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DeploymentItemAttribute Class


Specify a file or directory that should be deployed along with the assemblies before running a test. Attach this attribute to a test class or test method. You can use multiple instances. This attribute is not inherited.

Namespace:   Microsoft.VisualStudio.TestTools.UnitTesting
Assembly:  Microsoft.VisualStudio.QualityTools.UnitTestFramework (in Microsoft.VisualStudio.QualityTools.UnitTestFramework.dll)


[AttributeUsageAttribute(AttributeTargets.Class | AttributeTargets.Method, 
	AllowMultiple = true)]
public sealed class DeploymentItemAttribute : Attribute


Specifies an item to be deployed before a test run starts.

System_CAPS_pubmethodDeploymentItemAttribute(String, String)

Specifies an item to be deployed before a test run starts.


Gets the path of the directory to which the item is copied.


Gets the path of the source file or folder to be copied.


(Inherited from Attribute.)


(Inherited from Attribute.)


(Inherited from Attribute.)


(Inherited from Object.)


(Inherited from Attribute.)


(Inherited from Attribute.)


(Inherited from Object.)

Visual Studio 2012 runs tests either in the folder in which you have built them or in a separate deployment folder that is unique to the test run. If a deployment folder is used, the test engine creates a deployment folder and copies into it the assemblies containing the test code, the application, and any assemblies they reference.

But some tests require additional files, such as test data, configuration files, databases, or explicitly loaded assemblies. To make these files available during the test, you have to specify that they should be copied along with the test assemblies. Here’s the best way to do this:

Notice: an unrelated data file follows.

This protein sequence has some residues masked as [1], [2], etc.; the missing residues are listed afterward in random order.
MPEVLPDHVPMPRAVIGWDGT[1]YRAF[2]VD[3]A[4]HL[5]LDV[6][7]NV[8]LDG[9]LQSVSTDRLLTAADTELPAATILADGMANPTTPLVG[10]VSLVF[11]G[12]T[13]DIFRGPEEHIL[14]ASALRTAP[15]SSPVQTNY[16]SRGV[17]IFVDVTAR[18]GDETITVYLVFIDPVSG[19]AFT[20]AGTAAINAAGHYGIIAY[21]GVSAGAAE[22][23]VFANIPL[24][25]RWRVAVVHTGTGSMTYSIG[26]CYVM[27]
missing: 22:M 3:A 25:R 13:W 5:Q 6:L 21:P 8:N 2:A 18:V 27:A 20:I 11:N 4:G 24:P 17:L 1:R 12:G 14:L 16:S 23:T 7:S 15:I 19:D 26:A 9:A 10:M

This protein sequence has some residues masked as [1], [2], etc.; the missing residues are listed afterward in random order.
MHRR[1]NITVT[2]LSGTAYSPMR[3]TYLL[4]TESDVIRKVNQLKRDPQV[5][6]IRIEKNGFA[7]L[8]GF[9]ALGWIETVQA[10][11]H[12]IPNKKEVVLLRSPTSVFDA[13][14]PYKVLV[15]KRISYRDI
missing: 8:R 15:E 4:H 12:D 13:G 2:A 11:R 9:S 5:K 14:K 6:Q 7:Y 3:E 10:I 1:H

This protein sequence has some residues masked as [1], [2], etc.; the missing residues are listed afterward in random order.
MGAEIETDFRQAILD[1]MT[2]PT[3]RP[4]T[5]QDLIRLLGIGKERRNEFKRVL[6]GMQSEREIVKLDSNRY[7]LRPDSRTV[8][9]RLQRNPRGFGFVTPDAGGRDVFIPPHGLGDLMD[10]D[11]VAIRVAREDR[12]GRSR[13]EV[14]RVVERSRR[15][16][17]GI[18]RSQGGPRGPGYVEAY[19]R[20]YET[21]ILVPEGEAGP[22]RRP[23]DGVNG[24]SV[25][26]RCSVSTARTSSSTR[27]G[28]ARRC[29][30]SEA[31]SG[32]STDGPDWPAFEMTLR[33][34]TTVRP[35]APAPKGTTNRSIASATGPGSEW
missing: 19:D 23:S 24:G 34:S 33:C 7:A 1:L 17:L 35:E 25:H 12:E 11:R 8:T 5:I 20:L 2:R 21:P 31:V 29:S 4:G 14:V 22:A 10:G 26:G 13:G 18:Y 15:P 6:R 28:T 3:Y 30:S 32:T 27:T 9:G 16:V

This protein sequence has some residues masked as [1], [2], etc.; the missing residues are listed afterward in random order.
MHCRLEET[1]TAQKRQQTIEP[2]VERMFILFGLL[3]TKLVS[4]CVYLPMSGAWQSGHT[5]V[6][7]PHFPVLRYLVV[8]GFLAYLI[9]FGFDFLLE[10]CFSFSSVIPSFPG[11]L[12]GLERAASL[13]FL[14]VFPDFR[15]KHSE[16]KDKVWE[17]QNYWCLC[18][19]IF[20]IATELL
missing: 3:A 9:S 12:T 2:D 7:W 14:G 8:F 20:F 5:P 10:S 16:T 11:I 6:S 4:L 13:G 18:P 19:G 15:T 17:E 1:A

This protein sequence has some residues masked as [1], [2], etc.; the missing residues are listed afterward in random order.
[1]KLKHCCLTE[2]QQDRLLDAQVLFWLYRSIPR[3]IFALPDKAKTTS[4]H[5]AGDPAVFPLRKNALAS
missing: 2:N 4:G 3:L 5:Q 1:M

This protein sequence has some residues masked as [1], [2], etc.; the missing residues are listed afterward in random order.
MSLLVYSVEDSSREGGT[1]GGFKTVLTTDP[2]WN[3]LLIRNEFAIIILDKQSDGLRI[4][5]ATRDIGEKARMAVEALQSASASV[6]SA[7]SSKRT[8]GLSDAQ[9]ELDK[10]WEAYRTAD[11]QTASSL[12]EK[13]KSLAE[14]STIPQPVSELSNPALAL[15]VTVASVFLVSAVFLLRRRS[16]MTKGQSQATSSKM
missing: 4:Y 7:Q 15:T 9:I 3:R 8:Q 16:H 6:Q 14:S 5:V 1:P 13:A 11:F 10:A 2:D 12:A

1. Copy the files to the build target directory as part of the build process.

    • If they are specific to one test project, include them as content files in the Visual Studio test project. Select them in Solution Explorer and set the Copy to Output property to Copy if Newer.

    • Otherwise, define a post-build task to copy the files into the build output directory. For example:

      xcopy /Y /S "$(SolutionDir)SharedFiles\*" "$(TargetDir)"

      Open the project properties of your test project. In a C# project, open the Build Events page. In a Visual Basic project, open the Compile page and choose Build Events. Add the copy command to the Post-build event field.

  2. Use DeploymentItemAttribute on test methods or test classes to specify the files and folders that should be copied from the build output directory to the deployment directory.

  3. Consider running your unit tests directly in the build output directory, so that testing runs more rapidly. This is especially useful on the build server after you have checked in your tests. To do this, add a file to your solution, include <DeploymentEnabled>False</DeploymentEnabled>, and select the file in the Test, Test Settings menu. The same effect occurs in any test run in which DeploymentItemAttribute is not used at all.

    However, you might prefer not to do this if you want to be able to inspect the data files after a failed run.

    You cannot avoid using a deployment folder if you are using a file, which is required for web and load tests, coded UI tests, and any test in which you deploy an application to remote machines.

In a test run, all the items in the tests that are to be run are deployed before any test is started.